"While industrial agriculture has made tremendous strides in coaxing macronutrients -- calories -- from the land, it is becoming increasingly clear that these gains in food quantity have come at a cost to its quality. This probably shouldn't surprise us. Our food system has long devoted its energies to increasing yields and selling foods as cheaply as possible. It would be too much to hope those goals could be achieved sacrificing at least some of the nutritional quality of our food. As mentioned earlier, USDA figures show a decrease in the nutrient content of the 43 crops it has tracked since the 1950s. In one recent analysis, Vitamin C declined by 20%, iron by 15%, riboflavin by 38%, calcium by 16%. Government figures from England tell a similar story. Declines since the 50's of 10% or more in levels of iron, zinc, calcium, and selenium across a range of food crops. To put this in more concrete terms, you now have to eat three apples to get the same amount of iron as you would have gotten from a single 1940 apple, and you have to eat several more slices of bread to get your recommended daily allowance of zinc than you would have a century ago. These examples come from a recent report called Still No Free Lunch written by Brian Halweil, a researcher for World Watch, and published by The Organic Center, a research institute established by the organic food industry."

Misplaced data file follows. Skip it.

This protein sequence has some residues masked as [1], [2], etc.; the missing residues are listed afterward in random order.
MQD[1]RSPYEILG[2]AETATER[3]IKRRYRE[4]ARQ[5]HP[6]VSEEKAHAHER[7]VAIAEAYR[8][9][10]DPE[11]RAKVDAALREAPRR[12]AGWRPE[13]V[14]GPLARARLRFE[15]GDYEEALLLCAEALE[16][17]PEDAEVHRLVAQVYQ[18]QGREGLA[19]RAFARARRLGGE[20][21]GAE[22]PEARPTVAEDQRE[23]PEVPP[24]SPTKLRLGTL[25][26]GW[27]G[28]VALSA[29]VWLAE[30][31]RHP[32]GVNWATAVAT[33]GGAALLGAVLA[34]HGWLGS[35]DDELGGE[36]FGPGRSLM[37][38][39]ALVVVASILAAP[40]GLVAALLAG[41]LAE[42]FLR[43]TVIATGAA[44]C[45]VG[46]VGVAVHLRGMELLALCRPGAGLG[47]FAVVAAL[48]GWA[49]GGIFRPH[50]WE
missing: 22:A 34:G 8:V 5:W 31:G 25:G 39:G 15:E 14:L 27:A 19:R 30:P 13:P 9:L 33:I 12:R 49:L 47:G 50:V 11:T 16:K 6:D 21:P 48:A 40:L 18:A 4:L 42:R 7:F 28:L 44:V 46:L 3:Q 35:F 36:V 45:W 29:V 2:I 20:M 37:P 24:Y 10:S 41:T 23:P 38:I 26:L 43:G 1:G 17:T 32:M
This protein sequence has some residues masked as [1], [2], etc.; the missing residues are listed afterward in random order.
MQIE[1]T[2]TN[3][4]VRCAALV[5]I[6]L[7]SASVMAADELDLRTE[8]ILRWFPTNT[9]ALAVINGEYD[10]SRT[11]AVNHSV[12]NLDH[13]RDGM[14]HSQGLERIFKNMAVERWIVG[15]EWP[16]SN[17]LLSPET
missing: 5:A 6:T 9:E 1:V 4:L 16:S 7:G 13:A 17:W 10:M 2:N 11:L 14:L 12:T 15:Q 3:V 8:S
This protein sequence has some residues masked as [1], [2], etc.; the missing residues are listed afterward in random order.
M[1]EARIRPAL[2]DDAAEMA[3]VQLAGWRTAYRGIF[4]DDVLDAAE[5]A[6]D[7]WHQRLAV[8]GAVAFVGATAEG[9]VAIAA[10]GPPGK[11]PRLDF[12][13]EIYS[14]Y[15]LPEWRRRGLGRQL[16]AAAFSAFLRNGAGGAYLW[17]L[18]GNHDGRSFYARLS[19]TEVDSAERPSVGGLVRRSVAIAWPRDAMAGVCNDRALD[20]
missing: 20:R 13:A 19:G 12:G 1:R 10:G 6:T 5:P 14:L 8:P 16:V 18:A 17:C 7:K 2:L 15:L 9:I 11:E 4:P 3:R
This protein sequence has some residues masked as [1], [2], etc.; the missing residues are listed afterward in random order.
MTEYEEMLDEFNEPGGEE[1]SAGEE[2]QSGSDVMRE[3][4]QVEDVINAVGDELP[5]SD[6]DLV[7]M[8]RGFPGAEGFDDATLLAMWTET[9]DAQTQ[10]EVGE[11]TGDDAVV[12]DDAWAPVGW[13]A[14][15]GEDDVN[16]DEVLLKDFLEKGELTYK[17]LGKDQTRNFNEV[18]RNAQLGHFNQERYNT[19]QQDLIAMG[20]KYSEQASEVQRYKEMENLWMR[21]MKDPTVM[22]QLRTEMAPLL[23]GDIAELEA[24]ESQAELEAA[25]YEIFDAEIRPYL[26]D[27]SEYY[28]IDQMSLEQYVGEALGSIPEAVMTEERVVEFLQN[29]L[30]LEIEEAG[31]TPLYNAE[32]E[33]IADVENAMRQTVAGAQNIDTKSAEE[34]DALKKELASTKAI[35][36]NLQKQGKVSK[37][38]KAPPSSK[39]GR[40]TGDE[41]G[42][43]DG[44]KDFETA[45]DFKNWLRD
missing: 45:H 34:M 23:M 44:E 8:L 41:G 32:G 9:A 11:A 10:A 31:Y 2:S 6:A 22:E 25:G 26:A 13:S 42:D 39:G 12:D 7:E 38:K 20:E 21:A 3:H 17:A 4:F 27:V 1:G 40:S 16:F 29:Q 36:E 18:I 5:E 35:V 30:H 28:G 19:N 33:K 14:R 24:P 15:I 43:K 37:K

-- Michael Pollen, In Defense of Food